It is World War Two, somewhere in the South Pacific. Marine Lieutenant Joe Cable (John Kerr) has been assigned to infiltrate a Japanese-held island and report on their military movements in preparation for an American offensive. He wants to recruit French plantation owner Emile de Becque (Rossano Brazzi), who is very familiar with the island in question.
M. de Becque is not keen on this idea, as he is courting young and pretty nurse Nellie Forbush (Mitzi Gaynor). His mission stalled for the time being, Lieutenant Cable accompanies rough Seabee NCO Luther Billis (Ray Walston) to the nearby island of Bali Hai. There Cable starts a romance of his own with native girl Liat (France Nuyen) under the watchful eye of her mother Bloody Mary (Juanita Hall).
But there is a war on, and the Americans are not so free of prejudice as they would like to imagine. Before the story is over, there will be heartbreak and loss.
South Pacific is a 1958 film based on the extremely popular 1949 musical by Rodgers & Hammerstein, itself based on stories by James Michener. Outdoor locations were shot in Hawaii, standing in for the far away islands.
First off, the music is great. Almost every song is a winner. The dancing is good, and the acting is fairly high quality (some of the dialogue is a bit much.) And Hawaii is very pretty.
The anti-racism message comes through loud and clear, despite the limitations imposed by the Hays Code (which was pretty strict about portrayals of miscegenation.) Nellie in particular struggles with her prejudices. She likes to think of herself as open-minded, as opposed to her mother back in Little Rock, Arkansas. She’s okay with Emile being twice her age, and having killed a man once (as long as it was for a good reason.) But him marrying a Polynesian woman and having children with her…that Nellie has a lot more trouble accepting.
I was also amused by something related to my current course in Economics–Bloody Mary is an entrepreneur. The influx of American military personnel to the island has created a boom market for native handicrafts. Bloody Mary has hired a bunch of her fellow islanders to make these items, at what are to American standards ridiculously low wages. But they’re double the wages the French planters were paying for laborers and servants. This has caused a labor shortage on the plantations. But rather than raise the wages they pay, the planters complain to the U.S. military about the unfair competition!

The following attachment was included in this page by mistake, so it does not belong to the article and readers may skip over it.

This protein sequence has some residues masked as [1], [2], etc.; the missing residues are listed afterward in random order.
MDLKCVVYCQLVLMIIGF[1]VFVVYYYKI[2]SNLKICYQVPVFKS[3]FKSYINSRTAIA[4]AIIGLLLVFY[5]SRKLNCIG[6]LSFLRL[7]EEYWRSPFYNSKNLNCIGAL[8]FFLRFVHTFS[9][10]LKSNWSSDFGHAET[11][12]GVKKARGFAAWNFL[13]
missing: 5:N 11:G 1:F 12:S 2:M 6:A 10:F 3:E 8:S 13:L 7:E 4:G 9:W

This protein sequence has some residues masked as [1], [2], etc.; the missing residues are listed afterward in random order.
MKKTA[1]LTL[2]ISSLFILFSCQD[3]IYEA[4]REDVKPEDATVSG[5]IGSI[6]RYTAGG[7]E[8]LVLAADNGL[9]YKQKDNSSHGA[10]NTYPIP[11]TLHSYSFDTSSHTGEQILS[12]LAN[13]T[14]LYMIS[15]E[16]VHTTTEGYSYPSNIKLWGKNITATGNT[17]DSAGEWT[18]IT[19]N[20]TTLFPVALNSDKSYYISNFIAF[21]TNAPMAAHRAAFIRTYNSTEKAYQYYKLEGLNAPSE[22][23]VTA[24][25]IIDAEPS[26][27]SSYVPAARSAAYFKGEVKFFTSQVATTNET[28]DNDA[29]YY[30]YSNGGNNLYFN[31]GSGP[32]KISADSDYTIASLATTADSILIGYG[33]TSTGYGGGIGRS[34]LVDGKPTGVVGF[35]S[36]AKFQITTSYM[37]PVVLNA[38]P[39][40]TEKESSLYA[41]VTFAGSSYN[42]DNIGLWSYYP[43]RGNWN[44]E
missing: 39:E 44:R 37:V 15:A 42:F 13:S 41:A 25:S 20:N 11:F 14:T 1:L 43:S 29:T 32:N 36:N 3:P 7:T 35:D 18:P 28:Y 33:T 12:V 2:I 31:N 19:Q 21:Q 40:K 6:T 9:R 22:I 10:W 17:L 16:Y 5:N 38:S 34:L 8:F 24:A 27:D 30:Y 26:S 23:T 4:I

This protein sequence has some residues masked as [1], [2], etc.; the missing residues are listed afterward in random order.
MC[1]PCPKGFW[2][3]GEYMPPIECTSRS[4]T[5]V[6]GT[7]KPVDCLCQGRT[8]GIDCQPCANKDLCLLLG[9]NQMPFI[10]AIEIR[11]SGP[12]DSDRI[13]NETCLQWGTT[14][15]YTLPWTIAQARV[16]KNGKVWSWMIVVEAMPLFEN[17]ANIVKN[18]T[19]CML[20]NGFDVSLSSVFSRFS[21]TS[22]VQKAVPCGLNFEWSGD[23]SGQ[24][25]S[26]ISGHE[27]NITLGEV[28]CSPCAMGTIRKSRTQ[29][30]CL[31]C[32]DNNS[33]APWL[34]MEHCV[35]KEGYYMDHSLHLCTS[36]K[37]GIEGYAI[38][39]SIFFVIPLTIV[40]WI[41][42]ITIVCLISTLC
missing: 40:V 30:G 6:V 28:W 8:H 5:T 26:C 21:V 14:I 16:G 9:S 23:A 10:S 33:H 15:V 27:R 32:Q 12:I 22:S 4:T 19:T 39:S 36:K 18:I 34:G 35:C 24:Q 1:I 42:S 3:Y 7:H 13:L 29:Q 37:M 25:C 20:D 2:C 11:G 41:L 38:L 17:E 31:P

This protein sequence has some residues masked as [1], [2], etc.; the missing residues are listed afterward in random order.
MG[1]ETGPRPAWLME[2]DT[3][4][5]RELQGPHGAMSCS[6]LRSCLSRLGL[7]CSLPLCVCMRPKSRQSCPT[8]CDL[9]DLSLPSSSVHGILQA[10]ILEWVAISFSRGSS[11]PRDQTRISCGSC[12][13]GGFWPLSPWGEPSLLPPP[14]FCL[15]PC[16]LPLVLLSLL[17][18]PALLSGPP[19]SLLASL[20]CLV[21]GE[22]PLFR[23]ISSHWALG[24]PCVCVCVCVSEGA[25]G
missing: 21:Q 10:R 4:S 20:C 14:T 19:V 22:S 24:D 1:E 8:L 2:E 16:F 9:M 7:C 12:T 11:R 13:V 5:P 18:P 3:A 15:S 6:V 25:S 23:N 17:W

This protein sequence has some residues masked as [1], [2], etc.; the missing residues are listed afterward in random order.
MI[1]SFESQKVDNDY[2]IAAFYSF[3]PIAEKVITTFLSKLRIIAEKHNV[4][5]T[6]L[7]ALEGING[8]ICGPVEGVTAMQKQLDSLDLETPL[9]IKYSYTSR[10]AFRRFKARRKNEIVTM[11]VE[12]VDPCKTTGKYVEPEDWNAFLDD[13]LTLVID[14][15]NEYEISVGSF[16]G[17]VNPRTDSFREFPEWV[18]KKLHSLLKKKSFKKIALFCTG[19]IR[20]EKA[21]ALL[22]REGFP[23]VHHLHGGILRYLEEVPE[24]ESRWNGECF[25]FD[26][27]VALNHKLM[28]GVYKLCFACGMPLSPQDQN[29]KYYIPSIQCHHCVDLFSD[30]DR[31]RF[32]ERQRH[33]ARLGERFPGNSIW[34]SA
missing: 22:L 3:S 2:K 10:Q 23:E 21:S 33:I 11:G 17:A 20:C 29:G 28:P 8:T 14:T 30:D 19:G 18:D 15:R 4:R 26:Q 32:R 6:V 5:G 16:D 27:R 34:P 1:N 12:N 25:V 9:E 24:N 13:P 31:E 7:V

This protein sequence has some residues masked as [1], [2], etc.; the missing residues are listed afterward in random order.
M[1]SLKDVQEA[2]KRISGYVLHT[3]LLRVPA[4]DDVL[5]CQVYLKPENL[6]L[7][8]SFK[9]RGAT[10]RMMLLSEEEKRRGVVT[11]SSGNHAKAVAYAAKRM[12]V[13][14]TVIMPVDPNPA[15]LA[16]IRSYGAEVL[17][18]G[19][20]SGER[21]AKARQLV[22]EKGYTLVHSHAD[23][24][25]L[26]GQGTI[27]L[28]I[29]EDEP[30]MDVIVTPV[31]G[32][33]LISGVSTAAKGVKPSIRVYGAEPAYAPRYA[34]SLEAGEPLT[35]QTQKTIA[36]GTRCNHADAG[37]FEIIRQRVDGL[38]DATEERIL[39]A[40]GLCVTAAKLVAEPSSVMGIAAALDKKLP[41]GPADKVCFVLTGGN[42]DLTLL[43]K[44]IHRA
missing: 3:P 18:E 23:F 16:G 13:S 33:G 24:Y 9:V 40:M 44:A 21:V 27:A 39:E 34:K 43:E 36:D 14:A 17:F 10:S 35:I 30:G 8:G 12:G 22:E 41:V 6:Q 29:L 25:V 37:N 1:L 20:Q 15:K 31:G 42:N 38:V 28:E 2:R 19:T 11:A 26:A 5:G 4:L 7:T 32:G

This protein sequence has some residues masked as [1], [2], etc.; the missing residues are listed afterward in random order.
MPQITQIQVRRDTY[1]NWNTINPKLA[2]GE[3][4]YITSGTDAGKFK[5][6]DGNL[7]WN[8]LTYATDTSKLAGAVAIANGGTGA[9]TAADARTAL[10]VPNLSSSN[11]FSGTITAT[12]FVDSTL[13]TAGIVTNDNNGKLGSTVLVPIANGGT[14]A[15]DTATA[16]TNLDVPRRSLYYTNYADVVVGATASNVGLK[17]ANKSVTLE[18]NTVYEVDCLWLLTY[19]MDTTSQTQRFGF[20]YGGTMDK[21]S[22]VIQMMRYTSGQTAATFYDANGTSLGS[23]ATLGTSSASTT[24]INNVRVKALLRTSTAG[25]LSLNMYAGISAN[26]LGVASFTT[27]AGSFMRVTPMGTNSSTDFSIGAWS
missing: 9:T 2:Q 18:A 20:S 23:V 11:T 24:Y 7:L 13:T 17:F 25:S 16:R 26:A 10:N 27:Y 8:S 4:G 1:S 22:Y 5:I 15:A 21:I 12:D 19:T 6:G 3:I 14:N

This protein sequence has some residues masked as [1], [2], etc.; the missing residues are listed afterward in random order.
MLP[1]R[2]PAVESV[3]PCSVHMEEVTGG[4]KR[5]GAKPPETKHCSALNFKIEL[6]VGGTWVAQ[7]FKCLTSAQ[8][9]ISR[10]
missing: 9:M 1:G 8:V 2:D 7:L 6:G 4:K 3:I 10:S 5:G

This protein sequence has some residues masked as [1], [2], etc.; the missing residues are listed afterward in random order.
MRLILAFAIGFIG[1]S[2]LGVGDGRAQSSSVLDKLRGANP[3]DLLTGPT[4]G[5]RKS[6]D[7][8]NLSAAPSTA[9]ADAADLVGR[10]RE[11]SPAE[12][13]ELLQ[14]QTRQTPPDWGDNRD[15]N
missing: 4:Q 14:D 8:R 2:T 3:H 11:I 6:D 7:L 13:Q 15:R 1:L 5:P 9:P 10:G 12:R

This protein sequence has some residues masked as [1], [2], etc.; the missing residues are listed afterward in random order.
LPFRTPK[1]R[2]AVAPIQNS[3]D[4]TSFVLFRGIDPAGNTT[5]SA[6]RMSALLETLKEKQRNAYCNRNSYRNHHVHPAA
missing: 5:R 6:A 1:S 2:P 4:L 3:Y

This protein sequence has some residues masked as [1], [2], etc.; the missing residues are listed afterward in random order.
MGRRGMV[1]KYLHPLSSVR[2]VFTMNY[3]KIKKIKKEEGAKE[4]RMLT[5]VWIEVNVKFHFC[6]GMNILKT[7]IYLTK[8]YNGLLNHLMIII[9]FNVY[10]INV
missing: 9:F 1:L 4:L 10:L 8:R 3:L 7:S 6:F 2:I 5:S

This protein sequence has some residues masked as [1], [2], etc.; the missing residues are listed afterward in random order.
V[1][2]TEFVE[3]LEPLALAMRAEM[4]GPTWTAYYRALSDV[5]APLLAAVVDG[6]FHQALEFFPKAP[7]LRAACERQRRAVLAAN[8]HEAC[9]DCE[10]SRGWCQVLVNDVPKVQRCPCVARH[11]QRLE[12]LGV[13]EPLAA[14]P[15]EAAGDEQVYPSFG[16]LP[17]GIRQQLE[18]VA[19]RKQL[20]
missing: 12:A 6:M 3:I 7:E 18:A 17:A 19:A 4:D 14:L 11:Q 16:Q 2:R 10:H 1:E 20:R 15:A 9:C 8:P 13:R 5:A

The most glaring problem the movie has is the overuse of soft focus and “mood lighting” through the use of color filters. During the first “Bali Hai” number it kind of works to convey the mystical nature of the island, But it soon gets out of hand. The director, Joshua Logan, actually apologized in public; he hadn’t realized how garish the color filters were going to look up on the big screen.
There’s also a pacing issue with the big lump of war movie that shows up in the second half of the film, which is jarring after the rest of the movie has been almost non-stop musical.
Speaking of which, the movie shows its stage play roots by having several minutes of black screen at the beginning while the overture plays, more of this as an intermission, and at the end with the postlude. If you are watching this with children who have never seen formal theater before, you may want to explain the idea to them. Perhaps rig up a little curtain on your TV to be lifted to echo the experience.
As the story is set on a tropical island, there are a lot of shirtless men and some bathing costumes that are risque by 1940s standards. There’s also brief long-shot backside nudity at the beginning of the movie, apparently allowed by the Code under some sort of National Geographic exemption. Some viewers may find Bloody Mary’s matchmaking of her daughter to the lieutenant very uncomfortable. I know I did, the fact that it makes sense in the local culture notwithstanding.
Overall, a flawed film, but well worth seeing for the music and the beautiful scenery (when it isn’t being obscured by the color filters), with a message that is still relevant today.